In 2010 and 2011, New Zealand experienced this and it made worldwide news. The Science Learning Hub website states that “During the Canterbury earthquakes of September 2010 and February 2011, liquefaction caused silt and fine sand to boil up and bury streets and gardens and caused buildings and vehicles to sink.”
But I never heard about that happening during the 1906 quake, or the 1989 quake – that means it’s not a risk here, right? Wrong. The USGS Liquefaction and Sea Level Rise explains that a relatively dry rainy season in 1906 lowered the liquefaction risk, and the 1989 quake happened near the end of the dry season when groundwater levels were at their low point. There was liquefaction from both of these events, but it could’ve been much worse.
Silty, sandy soil will respond very differently to bedrock and clay in the case of extreme shaking. So no, the valley won’t all be shaking equally in the case of a large tremor. Liquefaction hazard zones will likely get the worst of it. That’s why this designation matters so much.
What is a liquefaction zone?
After the Loma Prieta earthquake in 1989, the Department of Conservation, California Geological Survey created maps to make residents aware of areas in which there are increased risks from earthquake shaking due to landslides or liquefaction and to make sure that construction in those zones have extra investigational requirements to build safely. The liquefaction zones are noted by the state to be more susceptible to dangerous liquefaction in the event of an earthquake. You can learn more about these and related issues at the California Department of Conservation’s website. (more…)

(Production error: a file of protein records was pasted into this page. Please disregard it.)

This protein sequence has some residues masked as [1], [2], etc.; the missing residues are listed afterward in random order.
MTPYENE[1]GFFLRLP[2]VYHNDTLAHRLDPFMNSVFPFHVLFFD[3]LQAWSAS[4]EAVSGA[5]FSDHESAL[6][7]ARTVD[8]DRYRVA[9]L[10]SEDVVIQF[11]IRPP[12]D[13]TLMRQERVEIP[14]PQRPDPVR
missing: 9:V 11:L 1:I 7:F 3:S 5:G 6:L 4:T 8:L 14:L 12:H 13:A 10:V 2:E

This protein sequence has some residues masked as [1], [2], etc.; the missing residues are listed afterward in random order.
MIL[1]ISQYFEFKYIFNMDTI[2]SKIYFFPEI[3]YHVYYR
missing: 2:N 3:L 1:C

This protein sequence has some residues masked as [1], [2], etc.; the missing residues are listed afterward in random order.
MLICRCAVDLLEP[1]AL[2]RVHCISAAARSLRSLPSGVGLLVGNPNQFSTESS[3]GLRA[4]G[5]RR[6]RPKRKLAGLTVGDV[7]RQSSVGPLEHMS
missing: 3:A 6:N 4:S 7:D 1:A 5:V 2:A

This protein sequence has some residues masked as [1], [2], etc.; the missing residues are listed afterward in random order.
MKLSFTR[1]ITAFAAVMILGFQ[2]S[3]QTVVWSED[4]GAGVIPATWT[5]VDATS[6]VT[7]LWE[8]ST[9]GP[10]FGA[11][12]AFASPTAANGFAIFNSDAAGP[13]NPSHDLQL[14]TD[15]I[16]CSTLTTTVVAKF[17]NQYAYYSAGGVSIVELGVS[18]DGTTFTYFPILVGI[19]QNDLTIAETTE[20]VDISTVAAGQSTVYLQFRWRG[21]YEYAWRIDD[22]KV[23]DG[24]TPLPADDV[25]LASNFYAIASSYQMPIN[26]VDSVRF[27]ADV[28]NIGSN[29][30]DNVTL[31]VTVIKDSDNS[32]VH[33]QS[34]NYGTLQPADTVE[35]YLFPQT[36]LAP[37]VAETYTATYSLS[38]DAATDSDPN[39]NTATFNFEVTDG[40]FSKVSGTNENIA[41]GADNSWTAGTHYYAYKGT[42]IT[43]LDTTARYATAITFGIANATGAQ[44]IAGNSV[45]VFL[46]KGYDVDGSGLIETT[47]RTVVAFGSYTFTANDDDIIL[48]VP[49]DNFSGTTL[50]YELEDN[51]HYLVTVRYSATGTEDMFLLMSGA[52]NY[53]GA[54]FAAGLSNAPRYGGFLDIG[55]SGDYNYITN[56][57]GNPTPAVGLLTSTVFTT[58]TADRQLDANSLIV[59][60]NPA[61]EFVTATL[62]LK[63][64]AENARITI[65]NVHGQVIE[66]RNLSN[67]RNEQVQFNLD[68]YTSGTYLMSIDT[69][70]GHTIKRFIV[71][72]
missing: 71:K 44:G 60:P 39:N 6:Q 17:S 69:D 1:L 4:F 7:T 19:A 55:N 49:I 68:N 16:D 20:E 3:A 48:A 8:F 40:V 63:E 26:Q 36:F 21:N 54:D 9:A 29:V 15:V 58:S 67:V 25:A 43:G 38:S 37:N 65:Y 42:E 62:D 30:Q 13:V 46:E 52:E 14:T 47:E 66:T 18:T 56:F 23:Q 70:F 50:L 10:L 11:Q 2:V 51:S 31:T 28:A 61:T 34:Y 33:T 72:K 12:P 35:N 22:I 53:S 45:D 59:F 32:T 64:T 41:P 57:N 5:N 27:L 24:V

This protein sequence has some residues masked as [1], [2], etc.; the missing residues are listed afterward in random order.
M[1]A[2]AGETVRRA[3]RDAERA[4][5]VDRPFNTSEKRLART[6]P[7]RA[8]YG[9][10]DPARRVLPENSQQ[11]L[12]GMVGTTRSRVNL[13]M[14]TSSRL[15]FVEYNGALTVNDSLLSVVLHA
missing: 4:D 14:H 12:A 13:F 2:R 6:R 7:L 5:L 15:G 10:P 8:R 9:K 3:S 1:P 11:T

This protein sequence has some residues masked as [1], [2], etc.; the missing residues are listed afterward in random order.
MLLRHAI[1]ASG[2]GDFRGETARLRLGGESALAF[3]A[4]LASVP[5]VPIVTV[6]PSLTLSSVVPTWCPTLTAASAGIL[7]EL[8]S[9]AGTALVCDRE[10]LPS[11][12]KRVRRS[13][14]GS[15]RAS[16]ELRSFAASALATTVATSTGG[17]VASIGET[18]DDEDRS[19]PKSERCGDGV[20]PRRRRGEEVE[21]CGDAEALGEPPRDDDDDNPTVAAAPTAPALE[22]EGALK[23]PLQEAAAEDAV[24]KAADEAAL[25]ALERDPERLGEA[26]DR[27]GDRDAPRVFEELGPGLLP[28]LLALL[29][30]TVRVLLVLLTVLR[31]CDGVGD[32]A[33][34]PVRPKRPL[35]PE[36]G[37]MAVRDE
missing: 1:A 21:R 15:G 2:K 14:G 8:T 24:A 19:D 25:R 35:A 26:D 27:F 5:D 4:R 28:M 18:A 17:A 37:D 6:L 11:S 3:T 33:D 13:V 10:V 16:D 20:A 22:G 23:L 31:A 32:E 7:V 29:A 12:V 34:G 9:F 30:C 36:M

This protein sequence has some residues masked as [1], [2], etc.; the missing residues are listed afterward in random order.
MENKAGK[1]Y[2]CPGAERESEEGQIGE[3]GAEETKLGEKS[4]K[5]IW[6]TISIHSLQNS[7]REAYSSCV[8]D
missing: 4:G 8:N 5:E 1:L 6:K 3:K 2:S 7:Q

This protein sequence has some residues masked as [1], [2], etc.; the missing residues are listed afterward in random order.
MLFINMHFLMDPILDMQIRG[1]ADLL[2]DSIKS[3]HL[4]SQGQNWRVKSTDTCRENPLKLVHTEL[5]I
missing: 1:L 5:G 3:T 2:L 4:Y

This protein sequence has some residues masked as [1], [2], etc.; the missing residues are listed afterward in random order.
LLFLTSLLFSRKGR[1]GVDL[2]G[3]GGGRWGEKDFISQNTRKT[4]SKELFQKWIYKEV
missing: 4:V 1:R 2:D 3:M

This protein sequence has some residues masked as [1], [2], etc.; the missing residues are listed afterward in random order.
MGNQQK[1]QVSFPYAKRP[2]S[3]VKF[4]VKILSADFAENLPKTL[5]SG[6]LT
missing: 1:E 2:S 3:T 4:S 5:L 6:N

by Mary Pope-Handy | Sep 13, 2022 | Buying Tips, Home Improvement, Safety
Sometimes things seem to come in waves, and awhile back the waves that found me seemed to all be about unsafe electrical panels in homes which are either risky or potentially risky.
Recalled and unsafe electrical panels
I read a home inspection report for a house with a Federal Pacific Electric Company (FPE) stab-lok panel that encouraged home owners to replace that type because of the risk of fire.
Then I met with a potential seller client who was aware of a fire on his block due to a panel failure and was experiencing issues with his Zinsco electrical panel which seemed dangerous. Having two of these red flags thrown down at once did get my attention. Some Sylvania panels may also use these risky parts.
Later still, I read that there are two more to be added to the list of recalled electric panels:
- Challenger panels made by Challenger Electrical Equipment Corp or Eaton/Cutler Hammer
I did some research on these electric panels to see what I could glean, and happened to find a website which discussed both the Zinsco and FPE panels. This site includes photos of what happens if an electrical panel fails. I found it exceedingly helpful, and think it’s worth sharing widely.
Is my panel safe – FPE
Is my panel safe – Zinsco
For safety’s sake, please go check the type of electrical panel you have, and sub panel too, if there is one. DO NOT attempt to pull off the dead front (the part which is gray in the image to the right) – only a licensed, qualified electrician should do that.
All of that said, SOME home inspectors will flag that there’s a FPE or Zinsco panel at the property, but will not directly say that it should be removed, but will instead suggest that sellers or buyers contact a licensed electrician about it. Most home inspectors, though, now go farther and do recommend changing these out. Some won’t comment at all, though, so it helps to be an informed consumer.
As mentioned above, one more area to investigate is Sylvania or GTE-Sylvania panels. Some of them are designed similarly to Zinsco and have the same parts, and may consequently have the same risks. Not all of them, though, are in this category. A licensed electrician will need to inspect and inform you on this issue.